"I sell only on Etsy for the moment, though locals will frequently spot my instagram posts and buy from me directly!"


        To see more of Victoria's work:
        Visit her Etsy shop: COCONUTSnWAVES
        Follow her on Instagram: @wilderness.n.waves


        Congratulations on your win, Victoria!

        To celebrate all the amazing artists staying home and creating, every month we will be sending out a 32 oz kit to a couple of artists who have tagged us on Instagram—and we'll share their work with the world! 

        Don't forget, tag YOUR ArtResin work with @art_resin on Instagram, and YOU could be our next winner!!

        ArtResin:  Made For Artists, By Artists.

        How To Copy A Starfish: A Two-Part Mold

        Posted on 13 Apr 12:32

        Need a little splash of creativity?

        Fishing for something new to do?

        Why not take a memory from a past vacation and put your own creative spin on it? Seashells, sand dollars or starfish are wonderful objects that you can copy and design however you like using Mold Making Material.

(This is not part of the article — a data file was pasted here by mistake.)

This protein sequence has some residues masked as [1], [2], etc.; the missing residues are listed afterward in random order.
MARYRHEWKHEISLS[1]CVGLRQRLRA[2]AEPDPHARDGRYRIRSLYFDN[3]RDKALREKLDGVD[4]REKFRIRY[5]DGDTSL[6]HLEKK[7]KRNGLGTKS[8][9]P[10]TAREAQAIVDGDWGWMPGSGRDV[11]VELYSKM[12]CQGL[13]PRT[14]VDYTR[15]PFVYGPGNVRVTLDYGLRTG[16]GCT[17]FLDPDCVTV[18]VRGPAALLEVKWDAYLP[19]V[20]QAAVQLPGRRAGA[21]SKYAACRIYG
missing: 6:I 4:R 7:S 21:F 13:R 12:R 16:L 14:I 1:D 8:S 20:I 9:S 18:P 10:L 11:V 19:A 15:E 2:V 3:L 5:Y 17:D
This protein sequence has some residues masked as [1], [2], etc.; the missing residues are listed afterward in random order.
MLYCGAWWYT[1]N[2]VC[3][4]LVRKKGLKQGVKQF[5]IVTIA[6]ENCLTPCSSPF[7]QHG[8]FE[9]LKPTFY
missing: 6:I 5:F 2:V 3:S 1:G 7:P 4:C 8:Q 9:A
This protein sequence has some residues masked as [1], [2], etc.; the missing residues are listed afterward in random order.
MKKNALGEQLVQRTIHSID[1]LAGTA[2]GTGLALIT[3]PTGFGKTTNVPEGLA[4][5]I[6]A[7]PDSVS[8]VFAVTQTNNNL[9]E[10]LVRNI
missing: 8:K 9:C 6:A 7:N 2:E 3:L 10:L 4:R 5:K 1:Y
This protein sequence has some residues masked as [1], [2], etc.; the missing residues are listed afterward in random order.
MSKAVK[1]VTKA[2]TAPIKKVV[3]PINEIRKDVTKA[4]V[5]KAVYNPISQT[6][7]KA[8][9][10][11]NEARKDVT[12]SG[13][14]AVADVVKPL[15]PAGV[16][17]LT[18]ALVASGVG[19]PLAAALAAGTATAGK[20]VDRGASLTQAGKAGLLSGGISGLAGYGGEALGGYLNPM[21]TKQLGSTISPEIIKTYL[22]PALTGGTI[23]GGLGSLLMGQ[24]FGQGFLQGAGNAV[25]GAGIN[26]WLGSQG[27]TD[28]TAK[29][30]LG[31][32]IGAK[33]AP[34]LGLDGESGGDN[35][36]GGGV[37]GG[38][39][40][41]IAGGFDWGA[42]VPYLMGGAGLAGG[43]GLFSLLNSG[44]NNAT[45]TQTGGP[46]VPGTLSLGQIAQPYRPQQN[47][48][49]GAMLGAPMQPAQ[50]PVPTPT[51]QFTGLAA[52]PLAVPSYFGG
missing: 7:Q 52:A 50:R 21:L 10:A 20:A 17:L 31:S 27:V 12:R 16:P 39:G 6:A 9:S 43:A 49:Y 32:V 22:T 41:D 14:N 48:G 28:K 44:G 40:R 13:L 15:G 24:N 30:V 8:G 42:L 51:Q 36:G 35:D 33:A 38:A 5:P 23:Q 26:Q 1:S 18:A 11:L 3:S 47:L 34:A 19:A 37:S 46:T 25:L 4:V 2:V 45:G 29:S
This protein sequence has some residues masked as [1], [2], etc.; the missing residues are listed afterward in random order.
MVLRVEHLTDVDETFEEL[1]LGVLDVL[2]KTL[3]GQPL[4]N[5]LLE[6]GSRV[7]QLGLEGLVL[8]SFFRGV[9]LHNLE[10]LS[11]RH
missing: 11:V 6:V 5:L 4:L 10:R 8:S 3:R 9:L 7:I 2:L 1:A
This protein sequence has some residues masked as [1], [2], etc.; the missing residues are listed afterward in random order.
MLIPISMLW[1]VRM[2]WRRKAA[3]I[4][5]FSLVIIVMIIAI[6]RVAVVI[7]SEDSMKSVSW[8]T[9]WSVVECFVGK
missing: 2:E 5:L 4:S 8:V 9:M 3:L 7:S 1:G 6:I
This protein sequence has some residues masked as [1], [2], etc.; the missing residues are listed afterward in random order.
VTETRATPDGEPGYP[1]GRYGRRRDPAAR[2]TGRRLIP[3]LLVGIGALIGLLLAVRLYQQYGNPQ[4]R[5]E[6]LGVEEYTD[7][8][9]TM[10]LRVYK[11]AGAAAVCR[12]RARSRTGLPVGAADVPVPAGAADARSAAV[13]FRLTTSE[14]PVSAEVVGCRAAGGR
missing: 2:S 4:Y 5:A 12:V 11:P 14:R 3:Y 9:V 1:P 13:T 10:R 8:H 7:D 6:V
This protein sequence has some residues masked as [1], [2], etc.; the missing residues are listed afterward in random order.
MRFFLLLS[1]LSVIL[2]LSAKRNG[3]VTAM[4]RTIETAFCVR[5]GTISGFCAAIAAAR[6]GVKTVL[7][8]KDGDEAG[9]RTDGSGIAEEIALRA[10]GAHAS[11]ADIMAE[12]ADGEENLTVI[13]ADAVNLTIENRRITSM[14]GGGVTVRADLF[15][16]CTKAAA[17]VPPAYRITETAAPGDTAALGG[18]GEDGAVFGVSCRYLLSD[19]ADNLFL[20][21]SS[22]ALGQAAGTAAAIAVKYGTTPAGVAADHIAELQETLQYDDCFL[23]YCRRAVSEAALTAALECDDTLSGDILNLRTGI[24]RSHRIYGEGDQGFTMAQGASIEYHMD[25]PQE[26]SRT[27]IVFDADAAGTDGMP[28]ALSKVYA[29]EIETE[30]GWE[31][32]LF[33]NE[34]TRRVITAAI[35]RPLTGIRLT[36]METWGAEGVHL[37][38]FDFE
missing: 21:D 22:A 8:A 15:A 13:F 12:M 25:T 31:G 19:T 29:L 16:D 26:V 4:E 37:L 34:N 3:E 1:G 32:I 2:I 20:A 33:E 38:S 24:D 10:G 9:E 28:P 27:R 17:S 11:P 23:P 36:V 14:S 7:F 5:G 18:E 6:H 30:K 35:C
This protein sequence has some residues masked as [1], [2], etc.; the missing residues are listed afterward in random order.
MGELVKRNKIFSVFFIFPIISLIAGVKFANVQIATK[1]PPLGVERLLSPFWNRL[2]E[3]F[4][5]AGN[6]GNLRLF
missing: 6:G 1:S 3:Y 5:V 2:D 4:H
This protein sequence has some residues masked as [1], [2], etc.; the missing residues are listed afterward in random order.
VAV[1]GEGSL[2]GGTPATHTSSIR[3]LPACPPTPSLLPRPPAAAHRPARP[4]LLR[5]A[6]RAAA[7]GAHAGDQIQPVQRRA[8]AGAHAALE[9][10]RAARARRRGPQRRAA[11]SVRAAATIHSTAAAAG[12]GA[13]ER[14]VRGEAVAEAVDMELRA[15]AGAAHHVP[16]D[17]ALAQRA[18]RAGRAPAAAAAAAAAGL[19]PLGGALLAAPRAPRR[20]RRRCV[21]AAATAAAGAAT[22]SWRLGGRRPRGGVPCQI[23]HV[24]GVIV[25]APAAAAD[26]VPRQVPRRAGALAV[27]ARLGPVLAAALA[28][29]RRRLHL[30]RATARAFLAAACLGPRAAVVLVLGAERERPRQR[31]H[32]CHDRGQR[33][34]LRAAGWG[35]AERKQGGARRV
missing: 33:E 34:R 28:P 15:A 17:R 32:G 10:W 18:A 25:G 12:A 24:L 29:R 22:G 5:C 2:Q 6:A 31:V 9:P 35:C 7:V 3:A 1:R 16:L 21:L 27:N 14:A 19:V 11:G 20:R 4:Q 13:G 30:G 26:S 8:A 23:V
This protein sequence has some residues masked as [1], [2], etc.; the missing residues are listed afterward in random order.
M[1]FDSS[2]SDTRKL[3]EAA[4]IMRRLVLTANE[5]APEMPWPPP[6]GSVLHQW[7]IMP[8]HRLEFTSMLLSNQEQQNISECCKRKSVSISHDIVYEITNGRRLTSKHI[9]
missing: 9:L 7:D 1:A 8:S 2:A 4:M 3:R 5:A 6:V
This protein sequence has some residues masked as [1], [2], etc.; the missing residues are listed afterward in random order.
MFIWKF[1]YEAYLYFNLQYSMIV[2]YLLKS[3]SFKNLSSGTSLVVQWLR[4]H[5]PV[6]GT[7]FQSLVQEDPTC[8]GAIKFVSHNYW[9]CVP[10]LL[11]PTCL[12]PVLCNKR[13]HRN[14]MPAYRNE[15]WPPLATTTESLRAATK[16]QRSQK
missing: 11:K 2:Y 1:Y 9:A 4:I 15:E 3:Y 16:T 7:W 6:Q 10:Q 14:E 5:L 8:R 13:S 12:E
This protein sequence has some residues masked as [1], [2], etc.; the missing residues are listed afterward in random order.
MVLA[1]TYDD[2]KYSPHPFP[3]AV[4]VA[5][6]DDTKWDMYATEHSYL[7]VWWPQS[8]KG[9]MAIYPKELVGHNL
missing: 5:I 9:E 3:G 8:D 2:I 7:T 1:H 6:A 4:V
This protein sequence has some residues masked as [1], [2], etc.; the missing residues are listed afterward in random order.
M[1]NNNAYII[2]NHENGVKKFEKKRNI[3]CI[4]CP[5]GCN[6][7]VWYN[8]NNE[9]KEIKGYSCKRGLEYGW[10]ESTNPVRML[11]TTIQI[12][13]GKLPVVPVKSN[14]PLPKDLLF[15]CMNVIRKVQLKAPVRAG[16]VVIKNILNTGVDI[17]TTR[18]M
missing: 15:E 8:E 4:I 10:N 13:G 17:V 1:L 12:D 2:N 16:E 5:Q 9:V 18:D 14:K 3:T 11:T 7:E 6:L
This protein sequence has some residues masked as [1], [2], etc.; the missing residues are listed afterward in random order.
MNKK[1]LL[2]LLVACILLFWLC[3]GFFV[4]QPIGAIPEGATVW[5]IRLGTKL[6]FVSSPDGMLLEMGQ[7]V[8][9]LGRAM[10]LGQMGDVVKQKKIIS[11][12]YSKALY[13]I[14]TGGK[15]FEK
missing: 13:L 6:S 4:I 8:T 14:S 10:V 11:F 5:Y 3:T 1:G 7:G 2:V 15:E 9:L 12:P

Objects with a flat side or base can be molded in one sitting with the One-Part Mold Method. Objects like the starfish don’t have a flat portion anywhere so they require the Two-Part Mold Method that we'll explain here. It's the best way to capture the texture of the whole object.

        Let's "sea" if you can do it.


        First, measure and cut a cardboard box big enough to fit the starfish. Line the inside of the box with packing tape so that it's waterproof and will easily release the mold.

        Grab some Plasticine and spread it out inside the box so that the whole floor is covered.

        Place your starfish into the Plasticine so that it is halfway covered. The starfish is delicate so be careful not to damage it.

        Now it's time to bring on the Mold Making Material. Carefully measure out equal amounts of Part A and Part B by volume, not weight. 

        Combine the 2 parts and mix until the color is a consistent blue.

        Pour the Mold Making Material mixture over the entire half of your object that is exposed in the Plasticine.

        Now wait approximately 3 to 4 hours for the Mold Making Material to cure. Once that time has passed, cut and remove the Plasticine and mold from the box. Try not to damage the box as you will be using it again to pour the second half.